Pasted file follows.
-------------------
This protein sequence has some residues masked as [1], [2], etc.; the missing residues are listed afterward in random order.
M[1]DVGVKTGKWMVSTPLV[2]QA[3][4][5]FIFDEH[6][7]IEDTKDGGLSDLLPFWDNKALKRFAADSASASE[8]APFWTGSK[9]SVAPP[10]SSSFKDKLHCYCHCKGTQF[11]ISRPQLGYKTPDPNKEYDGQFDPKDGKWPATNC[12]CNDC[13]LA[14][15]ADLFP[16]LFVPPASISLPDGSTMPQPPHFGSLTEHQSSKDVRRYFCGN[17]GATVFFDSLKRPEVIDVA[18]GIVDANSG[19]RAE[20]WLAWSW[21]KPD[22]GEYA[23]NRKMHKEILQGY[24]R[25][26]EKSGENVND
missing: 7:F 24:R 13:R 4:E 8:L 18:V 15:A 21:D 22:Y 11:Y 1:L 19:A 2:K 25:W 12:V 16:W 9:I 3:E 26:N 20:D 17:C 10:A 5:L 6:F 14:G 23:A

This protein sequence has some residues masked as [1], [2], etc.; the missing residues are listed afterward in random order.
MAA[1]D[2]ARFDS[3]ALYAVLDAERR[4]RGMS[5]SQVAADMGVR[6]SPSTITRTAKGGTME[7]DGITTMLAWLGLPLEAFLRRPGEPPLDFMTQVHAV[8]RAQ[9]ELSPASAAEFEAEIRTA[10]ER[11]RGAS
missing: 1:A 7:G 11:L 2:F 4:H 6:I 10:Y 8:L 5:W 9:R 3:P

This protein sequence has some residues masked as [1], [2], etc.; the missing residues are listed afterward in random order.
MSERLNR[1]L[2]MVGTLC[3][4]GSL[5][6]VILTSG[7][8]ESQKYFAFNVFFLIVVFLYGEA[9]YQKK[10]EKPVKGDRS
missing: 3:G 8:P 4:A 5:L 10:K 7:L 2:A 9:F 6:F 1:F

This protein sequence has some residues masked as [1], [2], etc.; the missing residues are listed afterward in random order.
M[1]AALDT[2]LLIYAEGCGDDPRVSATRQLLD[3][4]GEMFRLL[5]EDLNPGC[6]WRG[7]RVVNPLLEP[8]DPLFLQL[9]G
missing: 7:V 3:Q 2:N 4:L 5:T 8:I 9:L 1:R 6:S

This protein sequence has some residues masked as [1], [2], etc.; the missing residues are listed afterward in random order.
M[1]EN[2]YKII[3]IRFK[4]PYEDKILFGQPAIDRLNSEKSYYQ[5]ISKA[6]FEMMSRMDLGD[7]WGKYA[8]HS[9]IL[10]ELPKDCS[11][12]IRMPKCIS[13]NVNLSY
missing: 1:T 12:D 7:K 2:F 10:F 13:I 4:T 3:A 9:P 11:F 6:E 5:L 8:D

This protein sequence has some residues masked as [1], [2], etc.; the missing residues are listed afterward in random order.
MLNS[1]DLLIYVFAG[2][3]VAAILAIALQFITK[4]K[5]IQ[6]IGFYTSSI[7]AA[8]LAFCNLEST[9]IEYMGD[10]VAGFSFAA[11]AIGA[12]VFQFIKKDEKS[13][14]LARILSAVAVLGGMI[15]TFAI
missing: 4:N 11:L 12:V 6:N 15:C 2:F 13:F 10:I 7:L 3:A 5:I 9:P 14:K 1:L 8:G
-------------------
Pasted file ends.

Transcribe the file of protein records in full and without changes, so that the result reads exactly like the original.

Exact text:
This protein sequence has some residues masked as [1], [2], etc.; the missing residues are listed afterward in random order.
M[1]DVGVKTGKWMVSTPLV[2]QA[3][4][5]FIFDEH[6][7]IEDTKDGGLSDLLPFWDNKALKRFAADSASASE[8]APFWTGSK[9]SVAPP[10]SSSFKDKLHCYCHCKGTQF[11]ISRPQLGYKTPDPNKEYDGQFDPKDGKWPATNC[12]CNDC[13]LA[14][15]ADLFP[16]LFVPPASISLPDGSTMPQPPHFGSLTEHQSSKDVRRYFCGN[17]GATVFFDSLKRPEVIDVA[18]GIVDANSG[19]RAE[20]WLAWSW[21]KPD[22]GEYA[23]NRKMHKEILQGY[24]R[25][26]EKSGENVND
missing: 7:F 24:R 13:R 4:E 8:L 18:V 15:A 21:D 22:Y 11:Y 1:L 19:A 2:K 25:W 12:V 16:W 9:I 3:E 26:N 20:D 17:C 10:A 5:L 6:F 14:G 23:A

This protein sequence has some residues masked as [1], [2], etc.; the missing residues are listed afterward in random order.
MAA[1]D[2]ARFDS[3]ALYAVLDAERR[4]RGMS[5]SQVAADMGVR[6]SPSTITRTAKGGTME[7]DGITTMLAWLGLPLEAFLRRPGEPPLDFMTQVHAV[8]RAQ[9]ELSPASAAEFEAEIRTA[10]ER[11]RGAS
missing: 1:A 7:G 11:L 2:F 4:H 6:I 10:Y 8:L 5:W 9:R 3:P

This protein sequence has some residues masked as [1], [2], etc.; the missing residues are listed afterward in random order.
MSERLNR[1]L[2]MVGTLC[3][4]GSL[5][6]VILTSG[7][8]ESQKYFAFNVFFLIVVFLYGEA[9]YQKK[10]EKPVKGDRS
missing: 3:G 8:P 4:A 5:L 10:K 7:L 2:A 9:F 6:F 1:F

This protein sequence has some residues masked as [1], [2], etc.; the missing residues are listed afterward in random order.
M[1]AALDT[2]LLIYAEGCGDDPRVSATRQLLD[3][4]GEMFRLL[5]EDLNPGC[6]WRG[7]RVVNPLLEP[8]DPLFLQL[9]G
missing: 7:V 3:Q 2:N 4:L 5:T 8:I 9:L 1:R 6:S

This protein sequence has some residues masked as [1], [2], etc.; the missing residues are listed afterward in random order.
M[1]EN[2]YKII[3]IRFK[4]PYEDKILFGQPAIDRLNSEKSYYQ[5]ISKA[6]FEMMSRMDLGD[7]WGKYA[8]HS[9]IL[10]ELPKDCS[11][12]IRMPKCIS[13]NVNLSY
missing: 1:T 12:D 7:K 2:F 10:F 13:I 4:T 3:A 9:P 11:F 6:E 5:L 8:D

This protein sequence has some residues masked as [1], [2], etc.; the missing residues are listed afterward in random order.
MLNS[1]DLLIYVFAG[2][3]VAAILAIALQFITK[4]K[5]IQ[6]IGFYTSSI[7]AA[8]LAFCNLEST[9]IEYMGD[10]VAGFSFAA[11]AIGA[12]VFQFIKKDEKS[13][14]LARILSAVAVLGGMI[15]TFAI
missing: 4:N 11:L 12:V 6:N 15:C 2:F 13:F 10:I 7:L 3:A 5:I 9:P 14:K 1:L 8:G